Checking out our colleague Robert Thomas’ blog of today, ( www.inversecondemnation.com ), we came across this gem in his explanation of the — alas, unpublished — ripeness ruling of the 4th Circuit decision in Clayland Farm Enterprises v. Talbot County (4th Cir.) Docket No. 15-1755 (Dec. 2, 2016), holding that a government entity who removed an inverse condemnation case from state court to federal court, would not be heard to argue that the case should have been pursued in state court. Quoth Roberts:
“When the government removes [an inverse condemnation] case [from state] to federal court, it shouldn’t get any traction with an argument based on the notion that the claim should  have been brought in [state court, not in] federal court and thus isn’t ripe — the law may be an ass sometimes, but it’s not so nuts as to accept an argument that would make Leo Rosten [*] blush.”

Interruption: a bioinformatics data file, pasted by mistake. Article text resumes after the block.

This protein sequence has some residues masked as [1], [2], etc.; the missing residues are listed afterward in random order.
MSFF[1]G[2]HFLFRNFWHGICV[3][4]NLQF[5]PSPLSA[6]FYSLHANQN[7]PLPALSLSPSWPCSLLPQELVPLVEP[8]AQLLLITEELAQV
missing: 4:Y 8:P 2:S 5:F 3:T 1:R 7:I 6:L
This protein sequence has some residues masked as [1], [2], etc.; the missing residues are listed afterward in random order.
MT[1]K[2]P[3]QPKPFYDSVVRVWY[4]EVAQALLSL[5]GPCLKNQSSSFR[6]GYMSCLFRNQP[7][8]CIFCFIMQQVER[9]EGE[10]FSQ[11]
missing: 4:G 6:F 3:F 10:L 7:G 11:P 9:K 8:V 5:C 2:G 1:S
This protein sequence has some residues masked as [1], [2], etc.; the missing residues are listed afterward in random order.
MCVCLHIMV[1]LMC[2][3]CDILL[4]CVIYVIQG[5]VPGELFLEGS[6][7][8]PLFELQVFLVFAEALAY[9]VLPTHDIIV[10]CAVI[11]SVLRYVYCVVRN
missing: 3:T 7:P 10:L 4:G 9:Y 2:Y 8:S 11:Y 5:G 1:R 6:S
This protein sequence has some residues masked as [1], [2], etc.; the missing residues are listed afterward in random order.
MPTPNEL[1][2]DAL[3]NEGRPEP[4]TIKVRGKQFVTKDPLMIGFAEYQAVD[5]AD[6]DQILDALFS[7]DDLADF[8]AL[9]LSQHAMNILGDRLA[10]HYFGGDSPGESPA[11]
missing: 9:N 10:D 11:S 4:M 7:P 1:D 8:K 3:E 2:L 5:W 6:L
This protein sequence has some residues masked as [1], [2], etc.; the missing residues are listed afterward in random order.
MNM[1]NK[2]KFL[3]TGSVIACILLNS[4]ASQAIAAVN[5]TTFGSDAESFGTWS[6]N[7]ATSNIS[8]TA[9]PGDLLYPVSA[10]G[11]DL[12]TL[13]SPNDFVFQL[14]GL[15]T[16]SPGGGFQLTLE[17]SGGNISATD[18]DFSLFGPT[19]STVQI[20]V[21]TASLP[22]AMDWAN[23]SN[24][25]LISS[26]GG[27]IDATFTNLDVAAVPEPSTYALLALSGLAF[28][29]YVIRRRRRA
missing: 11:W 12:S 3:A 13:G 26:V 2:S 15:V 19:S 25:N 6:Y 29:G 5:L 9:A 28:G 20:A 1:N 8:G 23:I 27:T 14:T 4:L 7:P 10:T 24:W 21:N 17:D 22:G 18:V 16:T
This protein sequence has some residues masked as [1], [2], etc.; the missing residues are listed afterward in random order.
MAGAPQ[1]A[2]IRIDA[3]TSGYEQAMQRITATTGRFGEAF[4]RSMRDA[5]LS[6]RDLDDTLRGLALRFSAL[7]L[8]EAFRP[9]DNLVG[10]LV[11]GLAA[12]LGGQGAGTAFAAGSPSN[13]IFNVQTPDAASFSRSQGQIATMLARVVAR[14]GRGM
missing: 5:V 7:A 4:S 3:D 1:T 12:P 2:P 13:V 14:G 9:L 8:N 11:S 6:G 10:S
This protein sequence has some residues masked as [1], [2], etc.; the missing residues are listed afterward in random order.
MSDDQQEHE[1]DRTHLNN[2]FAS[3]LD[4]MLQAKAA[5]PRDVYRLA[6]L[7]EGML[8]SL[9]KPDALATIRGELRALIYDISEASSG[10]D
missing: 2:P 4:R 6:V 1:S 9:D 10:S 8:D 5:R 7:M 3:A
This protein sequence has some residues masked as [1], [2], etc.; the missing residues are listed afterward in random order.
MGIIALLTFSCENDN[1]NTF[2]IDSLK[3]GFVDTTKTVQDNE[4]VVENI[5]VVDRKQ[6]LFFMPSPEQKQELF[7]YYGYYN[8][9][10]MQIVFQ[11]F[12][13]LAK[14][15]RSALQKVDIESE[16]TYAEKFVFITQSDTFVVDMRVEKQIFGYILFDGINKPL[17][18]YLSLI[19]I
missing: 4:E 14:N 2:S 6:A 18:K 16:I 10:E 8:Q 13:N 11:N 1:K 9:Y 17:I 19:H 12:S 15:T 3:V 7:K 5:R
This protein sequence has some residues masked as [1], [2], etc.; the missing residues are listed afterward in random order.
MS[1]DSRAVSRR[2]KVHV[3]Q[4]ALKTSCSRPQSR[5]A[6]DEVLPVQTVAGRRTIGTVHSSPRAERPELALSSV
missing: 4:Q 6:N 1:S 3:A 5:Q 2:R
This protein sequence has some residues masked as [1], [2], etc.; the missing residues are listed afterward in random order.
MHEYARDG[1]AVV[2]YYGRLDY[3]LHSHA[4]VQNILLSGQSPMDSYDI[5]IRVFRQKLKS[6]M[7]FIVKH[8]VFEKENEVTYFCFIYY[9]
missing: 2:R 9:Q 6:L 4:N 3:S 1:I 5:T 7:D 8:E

Now, if we could only see similar blunt candor in opinions of the federal courts being asked to make similar rulings, that would be nice.
*Leo Rosten was the author of THE JOYS OF YIDDISH, a very funny lexicon-style book of Yiddish expressions, many of which have become a part of colloquial American English. Thomas was evidently referring to Rosten’s famous definition of chutzpah as the attitude of a criminal defendant who, having killed both his parents, threw himself on the mercy of the courts because he was an orphan.